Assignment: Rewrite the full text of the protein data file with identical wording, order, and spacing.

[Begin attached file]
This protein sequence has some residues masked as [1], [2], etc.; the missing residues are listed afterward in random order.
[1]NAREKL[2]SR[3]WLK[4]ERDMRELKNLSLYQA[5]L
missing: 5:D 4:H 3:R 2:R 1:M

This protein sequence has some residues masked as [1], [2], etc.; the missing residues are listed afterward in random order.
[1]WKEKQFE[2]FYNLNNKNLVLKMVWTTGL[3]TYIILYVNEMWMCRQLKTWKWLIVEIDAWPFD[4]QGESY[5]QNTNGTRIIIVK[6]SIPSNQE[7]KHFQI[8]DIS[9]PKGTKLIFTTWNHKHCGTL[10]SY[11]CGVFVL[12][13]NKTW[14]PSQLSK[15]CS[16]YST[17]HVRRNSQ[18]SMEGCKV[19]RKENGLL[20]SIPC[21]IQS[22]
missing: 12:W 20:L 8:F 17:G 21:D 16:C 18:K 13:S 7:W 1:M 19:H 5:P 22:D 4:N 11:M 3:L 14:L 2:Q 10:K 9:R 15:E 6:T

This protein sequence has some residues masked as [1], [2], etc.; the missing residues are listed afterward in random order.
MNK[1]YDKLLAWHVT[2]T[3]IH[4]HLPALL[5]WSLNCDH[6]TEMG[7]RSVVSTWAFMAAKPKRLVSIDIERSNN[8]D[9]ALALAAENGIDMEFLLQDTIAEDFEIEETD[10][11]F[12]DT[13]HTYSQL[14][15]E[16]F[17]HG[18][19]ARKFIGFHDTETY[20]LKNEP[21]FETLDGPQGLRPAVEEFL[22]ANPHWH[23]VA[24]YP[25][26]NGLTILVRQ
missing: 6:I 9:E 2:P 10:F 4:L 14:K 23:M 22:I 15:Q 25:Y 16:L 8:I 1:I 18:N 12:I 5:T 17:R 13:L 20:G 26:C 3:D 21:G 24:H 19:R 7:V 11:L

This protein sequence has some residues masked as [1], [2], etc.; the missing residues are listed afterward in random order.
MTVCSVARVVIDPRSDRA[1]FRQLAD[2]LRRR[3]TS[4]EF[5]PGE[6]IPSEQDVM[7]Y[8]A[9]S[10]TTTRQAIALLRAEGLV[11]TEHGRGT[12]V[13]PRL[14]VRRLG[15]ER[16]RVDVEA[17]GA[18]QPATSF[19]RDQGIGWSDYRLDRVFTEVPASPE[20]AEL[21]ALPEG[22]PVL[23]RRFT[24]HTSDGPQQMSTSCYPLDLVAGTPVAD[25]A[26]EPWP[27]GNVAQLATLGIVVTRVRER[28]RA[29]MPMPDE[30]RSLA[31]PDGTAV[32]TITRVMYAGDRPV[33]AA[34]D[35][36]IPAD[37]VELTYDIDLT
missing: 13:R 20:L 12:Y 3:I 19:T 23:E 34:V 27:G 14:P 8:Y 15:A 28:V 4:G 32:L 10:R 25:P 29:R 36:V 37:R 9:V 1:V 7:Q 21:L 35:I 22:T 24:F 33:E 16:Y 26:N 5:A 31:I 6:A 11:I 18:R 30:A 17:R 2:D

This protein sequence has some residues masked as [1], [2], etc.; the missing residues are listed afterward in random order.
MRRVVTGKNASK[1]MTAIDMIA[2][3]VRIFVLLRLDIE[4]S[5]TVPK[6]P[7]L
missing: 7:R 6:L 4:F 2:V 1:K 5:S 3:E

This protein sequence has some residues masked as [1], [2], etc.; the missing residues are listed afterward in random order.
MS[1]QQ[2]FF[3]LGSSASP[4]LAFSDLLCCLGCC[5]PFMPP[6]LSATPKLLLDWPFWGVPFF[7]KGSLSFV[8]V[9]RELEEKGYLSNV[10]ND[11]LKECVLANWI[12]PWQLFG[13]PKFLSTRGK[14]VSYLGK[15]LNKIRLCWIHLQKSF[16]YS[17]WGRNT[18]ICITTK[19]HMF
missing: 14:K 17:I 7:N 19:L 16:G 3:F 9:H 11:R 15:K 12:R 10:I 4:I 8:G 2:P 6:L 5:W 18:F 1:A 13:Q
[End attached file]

This protein sequence has some residues masked as [1], [2], etc.; the missing residues are listed afterward in random order.
[1]NAREKL[2]SR[3]WLK[4]ERDMRELKNLSLYQA[5]L
missing: 5:D 4:H 3:R 2:R 1:M

This protein sequence has some residues masked as [1], [2], etc.; the missing residues are listed afterward in random order.
[1]WKEKQFE[2]FYNLNNKNLVLKMVWTTGL[3]TYIILYVNEMWMCRQLKTWKWLIVEIDAWPFD[4]QGESY[5]QNTNGTRIIIVK[6]SIPSNQE[7]KHFQI[8]DIS[9]PKGTKLIFTTWNHKHCGTL[10]SY[11]CGVFVL[12][13]NKTW[14]PSQLSK[15]CS[16]YST[17]HVRRNSQ[18]SMEGCKV[19]RKENGLL[20]SIPC[21]IQS[22]
missing: 12:W 20:L 8:F 17:G 21:D 16:C 18:K 13:S 7:W 1:M 19:H 5:P 22:D 4:N 11:M 3:L 14:L 2:Q 10:K 9:R 15:E 6:T

This protein sequence has some residues masked as [1], [2], etc.; the missing residues are listed afterward in random order.
MNK[1]YDKLLAWHVT[2]T[3]IH[4]HLPALL[5]WSLNCDH[6]TEMG[7]RSVVSTWAFMAAKPKRLVSIDIERSNN[8]D[9]ALALAAENGIDMEFLLQDTIAEDFEIEETD[10][11]F[12]DT[13]HTYSQL[14][15]E[16]F[17]HG[18][19]ARKFIGFHDTETY[20]LKNEP[21]FETLDGPQGLRPAVEEFL[22]ANPHWH[23]VA[24]YP[25][26]NGLTILVRQ
missing: 6:I 9:E 2:P 10:F 4:L 14:K 23:M 22:I 15:Q 25:Y 16:L 8:I 1:I 18:N 12:I 5:T 17:R 13:L 20:G 26:C 3:D 21:G 24:H 19:R 7:V 11:L

This protein sequence has some residues masked as [1], [2], etc.; the missing residues are listed afterward in random order.
MTVCSVARVVIDPRSDRA[1]FRQLAD[2]LRRR[3]TS[4]EF[5]PGE[6]IPSEQDVM[7]Y[8]A[9]S[10]TTTRQAIALLRAEGLV[11]TEHGRGT[12]V[13]PRL[14]VRRLG[15]ER[16]RVDVEA[17]GA[18]QPATSF[19]RDQGIGWSDYRLDRVFTEVPASPE[20]AEL[21]ALPEG[22]PVL[23]RRFT[24]HTSDGPQQMSTSCYPLDLVAGTPVAD[25]A[26]EPWP[27]GNVAQLATLGIVVTRVRER[28]RA[29]MPMPDE[30]RSLA[31]PDGTAV[32]TITRVMYAGDRPV[33]AA[34]D[35][36]IPAD[37]VELTYDIDLT
missing: 13:R 20:L 12:Y 3:I 19:T 23:E 34:V 27:G 14:P 8:Y 15:A 28:V 4:G 32:L 10:R 25:P 29:R 36:V 37:R 9:V 1:V 7:Q 21:L 35:I 22:T 24:F 33:E 16:Y 26:N 5:A 31:I 6:A 11:I 18:R 30:A 17:R 2:D

This protein sequence has some residues masked as [1], [2], etc.; the missing residues are listed afterward in random order.
MRRVVTGKNASK[1]MTAIDMIA[2][3]VRIFVLLRLDIE[4]S[5]TVPK[6]P[7]L
missing: 7:R 6:L 4:F 2:V 1:K 5:S 3:E

This protein sequence has some residues masked as [1], [2], etc.; the missing residues are listed afterward in random order.
MS[1]QQ[2]FF[3]LGSSASP[4]LAFSDLLCCLGCC[5]PFMPP[6]LSATPKLLLDWPFWGVPFF[7]KGSLSFV[8]V[9]RELEEKGYLSNV[10]ND[11]LKECVLANWI[12]PWQLFG[13]PKFLSTRGK[14]VSYLGK[15]LNKIRLCWIHLQKSF[16]YS[17]WGRNT[18]ICITTK[19]HMF
missing: 14:K 17:I 7:N 19:L 16:G 3:F 9:H 11:R 15:K 12:R 10:I 4:I 8:G 2:P 6:L 5:W 18:F 1:A 13:Q